The burden of HIV/AIDS and other transmissible diseases is higher in prison and jail settings than in the non-incarcerated communities that surround them. In a comprehensive review, Dr. Josiah Rich, professor of epidemiology in the Brown University School of Public Health, and colleagues, discuss available literature on the topic of clinical management of people infected with HIV, hepatitis B and C viruses, and tuberculosis in incarcerated settings in addition to co-occurrence of one or more of these infections. Methods such as screening practices and provision of treatment during detainment periods were reviewed to identify the effect of community-based treatment when returning inmates into the general population. They describe differences in the provision of medical care in the prison and jail settings of low-income and middle-income countries compared with high-income countries.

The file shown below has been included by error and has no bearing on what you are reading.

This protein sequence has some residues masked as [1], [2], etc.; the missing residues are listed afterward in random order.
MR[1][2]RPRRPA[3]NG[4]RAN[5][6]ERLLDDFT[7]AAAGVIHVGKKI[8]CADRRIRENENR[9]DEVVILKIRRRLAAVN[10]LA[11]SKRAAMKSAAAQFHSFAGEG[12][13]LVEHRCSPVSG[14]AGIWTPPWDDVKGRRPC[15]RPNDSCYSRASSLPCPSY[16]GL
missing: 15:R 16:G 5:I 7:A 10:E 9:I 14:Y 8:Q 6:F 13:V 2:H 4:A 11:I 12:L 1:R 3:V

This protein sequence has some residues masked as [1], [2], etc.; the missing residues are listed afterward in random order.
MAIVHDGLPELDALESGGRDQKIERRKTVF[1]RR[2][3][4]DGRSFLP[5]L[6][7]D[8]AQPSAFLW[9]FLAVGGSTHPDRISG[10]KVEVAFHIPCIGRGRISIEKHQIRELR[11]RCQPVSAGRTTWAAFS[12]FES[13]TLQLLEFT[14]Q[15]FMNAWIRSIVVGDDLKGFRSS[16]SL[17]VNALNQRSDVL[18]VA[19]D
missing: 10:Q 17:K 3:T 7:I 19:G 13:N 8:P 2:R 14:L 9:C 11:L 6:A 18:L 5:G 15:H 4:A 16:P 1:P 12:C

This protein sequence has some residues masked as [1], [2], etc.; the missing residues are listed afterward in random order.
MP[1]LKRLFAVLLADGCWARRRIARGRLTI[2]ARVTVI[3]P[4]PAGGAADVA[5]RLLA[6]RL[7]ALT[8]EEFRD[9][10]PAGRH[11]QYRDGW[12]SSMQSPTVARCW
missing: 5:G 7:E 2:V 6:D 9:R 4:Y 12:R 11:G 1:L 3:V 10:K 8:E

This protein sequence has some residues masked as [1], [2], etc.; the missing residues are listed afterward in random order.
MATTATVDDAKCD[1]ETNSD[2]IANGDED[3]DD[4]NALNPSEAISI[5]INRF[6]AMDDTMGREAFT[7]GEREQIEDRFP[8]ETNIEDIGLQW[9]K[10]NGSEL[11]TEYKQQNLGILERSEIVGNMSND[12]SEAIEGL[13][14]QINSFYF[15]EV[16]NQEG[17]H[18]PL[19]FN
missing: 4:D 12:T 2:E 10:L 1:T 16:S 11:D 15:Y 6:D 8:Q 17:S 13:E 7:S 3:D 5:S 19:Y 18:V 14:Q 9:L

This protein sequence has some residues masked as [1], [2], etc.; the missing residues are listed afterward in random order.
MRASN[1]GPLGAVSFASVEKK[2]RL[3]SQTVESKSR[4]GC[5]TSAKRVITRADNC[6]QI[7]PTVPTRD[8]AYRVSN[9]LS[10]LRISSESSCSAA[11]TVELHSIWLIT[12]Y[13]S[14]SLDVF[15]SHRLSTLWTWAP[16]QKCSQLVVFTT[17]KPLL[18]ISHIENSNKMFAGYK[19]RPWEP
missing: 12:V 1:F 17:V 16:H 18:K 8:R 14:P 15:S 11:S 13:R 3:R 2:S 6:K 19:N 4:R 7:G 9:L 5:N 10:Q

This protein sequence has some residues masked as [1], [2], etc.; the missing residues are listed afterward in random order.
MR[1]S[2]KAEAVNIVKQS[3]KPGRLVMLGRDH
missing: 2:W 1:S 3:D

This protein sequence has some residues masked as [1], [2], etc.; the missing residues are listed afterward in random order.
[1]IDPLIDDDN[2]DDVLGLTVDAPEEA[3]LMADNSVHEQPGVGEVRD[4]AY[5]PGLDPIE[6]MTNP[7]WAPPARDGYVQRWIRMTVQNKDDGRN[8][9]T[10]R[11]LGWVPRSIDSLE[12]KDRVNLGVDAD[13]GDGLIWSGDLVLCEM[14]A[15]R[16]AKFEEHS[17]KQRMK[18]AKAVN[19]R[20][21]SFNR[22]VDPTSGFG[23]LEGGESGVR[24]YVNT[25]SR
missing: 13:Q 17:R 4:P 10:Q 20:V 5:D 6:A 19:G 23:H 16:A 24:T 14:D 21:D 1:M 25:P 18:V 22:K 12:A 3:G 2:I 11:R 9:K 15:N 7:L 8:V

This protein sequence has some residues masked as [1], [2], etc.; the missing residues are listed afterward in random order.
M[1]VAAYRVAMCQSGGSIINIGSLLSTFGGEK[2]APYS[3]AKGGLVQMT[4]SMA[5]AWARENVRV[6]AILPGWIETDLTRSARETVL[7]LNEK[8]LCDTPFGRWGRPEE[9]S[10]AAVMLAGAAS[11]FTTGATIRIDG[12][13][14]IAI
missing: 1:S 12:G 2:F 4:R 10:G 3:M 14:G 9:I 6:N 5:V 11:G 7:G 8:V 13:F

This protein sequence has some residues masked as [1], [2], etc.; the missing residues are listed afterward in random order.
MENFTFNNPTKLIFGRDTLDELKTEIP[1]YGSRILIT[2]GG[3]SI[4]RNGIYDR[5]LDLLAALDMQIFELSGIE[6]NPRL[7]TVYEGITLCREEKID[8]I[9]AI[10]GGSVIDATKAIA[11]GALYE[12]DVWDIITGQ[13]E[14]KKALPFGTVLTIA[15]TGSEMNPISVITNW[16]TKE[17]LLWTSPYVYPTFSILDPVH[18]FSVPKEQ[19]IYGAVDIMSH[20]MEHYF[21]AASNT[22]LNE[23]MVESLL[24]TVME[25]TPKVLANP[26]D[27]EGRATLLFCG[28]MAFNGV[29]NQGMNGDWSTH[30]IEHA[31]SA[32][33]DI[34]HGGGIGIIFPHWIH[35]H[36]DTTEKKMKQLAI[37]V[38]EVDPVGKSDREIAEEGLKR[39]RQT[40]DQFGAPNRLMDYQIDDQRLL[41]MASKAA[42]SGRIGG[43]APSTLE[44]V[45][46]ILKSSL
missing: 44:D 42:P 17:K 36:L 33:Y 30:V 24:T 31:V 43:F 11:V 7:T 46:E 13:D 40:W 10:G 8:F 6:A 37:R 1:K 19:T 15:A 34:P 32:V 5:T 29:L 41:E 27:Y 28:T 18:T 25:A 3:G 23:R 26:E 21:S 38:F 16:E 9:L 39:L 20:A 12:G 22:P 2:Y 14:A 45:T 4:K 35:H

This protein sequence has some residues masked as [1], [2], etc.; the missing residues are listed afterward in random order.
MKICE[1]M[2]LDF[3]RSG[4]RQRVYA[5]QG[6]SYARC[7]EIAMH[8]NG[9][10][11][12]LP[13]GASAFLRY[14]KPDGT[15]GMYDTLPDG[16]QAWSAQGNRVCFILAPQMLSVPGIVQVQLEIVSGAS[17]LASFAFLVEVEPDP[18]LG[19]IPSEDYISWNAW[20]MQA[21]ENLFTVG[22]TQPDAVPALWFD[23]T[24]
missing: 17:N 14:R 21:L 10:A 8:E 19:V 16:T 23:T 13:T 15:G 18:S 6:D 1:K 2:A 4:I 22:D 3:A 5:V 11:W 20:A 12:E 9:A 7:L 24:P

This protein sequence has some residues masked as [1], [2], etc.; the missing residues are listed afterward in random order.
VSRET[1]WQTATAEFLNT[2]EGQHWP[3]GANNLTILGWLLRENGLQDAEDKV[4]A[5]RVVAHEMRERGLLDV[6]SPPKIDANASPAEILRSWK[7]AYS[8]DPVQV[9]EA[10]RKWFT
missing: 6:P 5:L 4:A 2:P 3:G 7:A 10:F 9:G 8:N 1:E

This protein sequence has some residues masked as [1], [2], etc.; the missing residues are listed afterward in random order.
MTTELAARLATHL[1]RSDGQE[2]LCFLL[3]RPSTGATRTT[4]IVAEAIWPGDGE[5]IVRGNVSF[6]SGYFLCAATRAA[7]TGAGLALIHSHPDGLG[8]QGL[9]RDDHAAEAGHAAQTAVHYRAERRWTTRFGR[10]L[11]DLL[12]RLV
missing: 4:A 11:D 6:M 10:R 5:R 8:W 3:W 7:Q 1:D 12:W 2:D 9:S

[Photo: Dr. Josiah Rich]
The review’s key messages are as follows:
The reviewers find that for prison-based health care to reach the same standards as those provided in the community, political will, as well as financial support in the range of tens of billions of dollars, will be needed, along with support from medical and humanitarian organizations across the globe. This is particularly true in low-income and middle-income countries.
This review was published in The Lancet on July 14.